A truly bizarre and cheeky move that only the government of Kenya is capable of: Ruto is to lead the Kenyan delegation to this session of the Assembly of States parties!

    I can imagine his opening words: “Your excellencies, I am on trial for heinous crimes, and I’d rather not be. I’d appreciate it if you would change certain laws that I find a bit inconvenient. …”

    The OTP is not amused: http://www.icc-cpi.int/iccdocs/doc/doc1683931.pdf

  6. OtishOtish says:

    The hasty attempts to tinker with Rule 134 (or add a Rule 134bis) stands in sharp contrast with the lengthy consultative process that went into proposals to amend Rules 68 and 100. The Working Group on Amendments has now recommended that the ASP adopt those.

    Given that, Judge Song’s remarks this afternoon should be noted carefully. I suspect they are probably too subtle for those in the Kenyan delegation, but other states appear to be represented by more capable delegates who will no doubt see the point.

    Here is the relevant part of what Judge Song had to say:

    “Any amendment of the legal framework of the Rome Statute system needs to be well thought through and should not be undertaken with undue haste. I therefore note with appreciation the inclusive consultation process which has been followed regarding the proposals for amendment of Rules 68 and 100 of the Rules of Procedure and Evidence, which will be before this Assembly for consideration and possible adoption. These initiatives reflect our common efforts to explore and implement practical ways of improving the efficiency of our proceedings while protecting the rights of all participants.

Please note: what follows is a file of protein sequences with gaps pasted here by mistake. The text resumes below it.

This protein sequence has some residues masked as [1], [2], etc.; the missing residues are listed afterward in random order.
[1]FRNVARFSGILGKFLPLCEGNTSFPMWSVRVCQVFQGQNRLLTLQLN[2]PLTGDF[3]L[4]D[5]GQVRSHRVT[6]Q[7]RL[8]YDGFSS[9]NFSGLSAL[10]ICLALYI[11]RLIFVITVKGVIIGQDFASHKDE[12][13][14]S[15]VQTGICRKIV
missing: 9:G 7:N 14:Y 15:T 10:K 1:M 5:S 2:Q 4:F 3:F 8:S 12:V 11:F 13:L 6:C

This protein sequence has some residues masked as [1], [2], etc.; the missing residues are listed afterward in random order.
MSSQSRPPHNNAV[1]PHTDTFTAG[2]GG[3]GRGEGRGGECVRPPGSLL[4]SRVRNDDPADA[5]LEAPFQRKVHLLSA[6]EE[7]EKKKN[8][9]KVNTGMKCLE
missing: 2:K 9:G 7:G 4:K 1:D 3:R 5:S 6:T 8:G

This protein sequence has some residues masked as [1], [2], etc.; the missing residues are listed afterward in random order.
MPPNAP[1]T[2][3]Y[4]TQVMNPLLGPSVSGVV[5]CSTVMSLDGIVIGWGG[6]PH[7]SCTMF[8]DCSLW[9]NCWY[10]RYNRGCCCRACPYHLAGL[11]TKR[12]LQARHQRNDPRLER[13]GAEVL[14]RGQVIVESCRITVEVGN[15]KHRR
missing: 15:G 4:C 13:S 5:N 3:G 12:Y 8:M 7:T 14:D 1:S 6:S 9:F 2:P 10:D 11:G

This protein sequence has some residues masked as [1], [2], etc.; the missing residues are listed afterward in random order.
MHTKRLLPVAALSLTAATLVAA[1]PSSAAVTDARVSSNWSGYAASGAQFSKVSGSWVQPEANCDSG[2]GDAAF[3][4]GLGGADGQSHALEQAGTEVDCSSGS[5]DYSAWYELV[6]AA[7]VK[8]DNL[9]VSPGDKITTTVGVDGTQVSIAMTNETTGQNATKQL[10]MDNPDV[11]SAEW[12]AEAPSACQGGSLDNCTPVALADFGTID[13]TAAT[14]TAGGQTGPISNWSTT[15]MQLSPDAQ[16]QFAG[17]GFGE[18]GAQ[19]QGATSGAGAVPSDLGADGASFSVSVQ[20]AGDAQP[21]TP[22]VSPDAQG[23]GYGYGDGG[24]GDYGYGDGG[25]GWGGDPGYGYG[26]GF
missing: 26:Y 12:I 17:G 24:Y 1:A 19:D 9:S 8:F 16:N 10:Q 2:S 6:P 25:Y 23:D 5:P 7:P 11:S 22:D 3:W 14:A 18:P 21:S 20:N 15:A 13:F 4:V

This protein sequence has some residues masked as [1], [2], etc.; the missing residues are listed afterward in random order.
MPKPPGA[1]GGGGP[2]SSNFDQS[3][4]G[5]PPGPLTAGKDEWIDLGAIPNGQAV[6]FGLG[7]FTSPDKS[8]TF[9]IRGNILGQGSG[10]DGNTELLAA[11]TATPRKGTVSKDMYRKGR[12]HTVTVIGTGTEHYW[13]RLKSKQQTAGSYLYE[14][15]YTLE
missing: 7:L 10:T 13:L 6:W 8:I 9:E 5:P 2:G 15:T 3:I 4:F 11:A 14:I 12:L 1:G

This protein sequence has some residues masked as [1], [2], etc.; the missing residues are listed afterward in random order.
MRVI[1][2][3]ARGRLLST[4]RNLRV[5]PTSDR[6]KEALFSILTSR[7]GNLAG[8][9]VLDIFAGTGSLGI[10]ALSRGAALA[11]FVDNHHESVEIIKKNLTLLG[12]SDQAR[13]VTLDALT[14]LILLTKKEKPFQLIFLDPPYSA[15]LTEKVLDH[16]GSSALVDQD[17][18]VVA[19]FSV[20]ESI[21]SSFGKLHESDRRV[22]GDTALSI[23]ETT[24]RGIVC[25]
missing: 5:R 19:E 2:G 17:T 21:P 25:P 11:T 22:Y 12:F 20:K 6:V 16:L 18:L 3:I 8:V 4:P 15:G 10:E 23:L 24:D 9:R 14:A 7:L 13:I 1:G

This Assembly will also consider further potential amendments to the Rules of Procedure. The normal time for discussion of these has unavoidably been compressed, and the scope for thorough consultation of stakeholders has been correspondingly limited. It will be particularly important, therefore, for States Parties to reflect carefully on the proposals before them and to ensure that any amendments adopted are consistent with the wider legal framework of the Statute, without prejudice of course to the possibility of any future amendments to the Statute itself. Any advice from the Court on the matter will necessarily be of a purely legal nature, as appropriate for a judicial institution.”

  7. Pingback: Victim Participation at the ICC – What’s the Deal? | Chris Tenove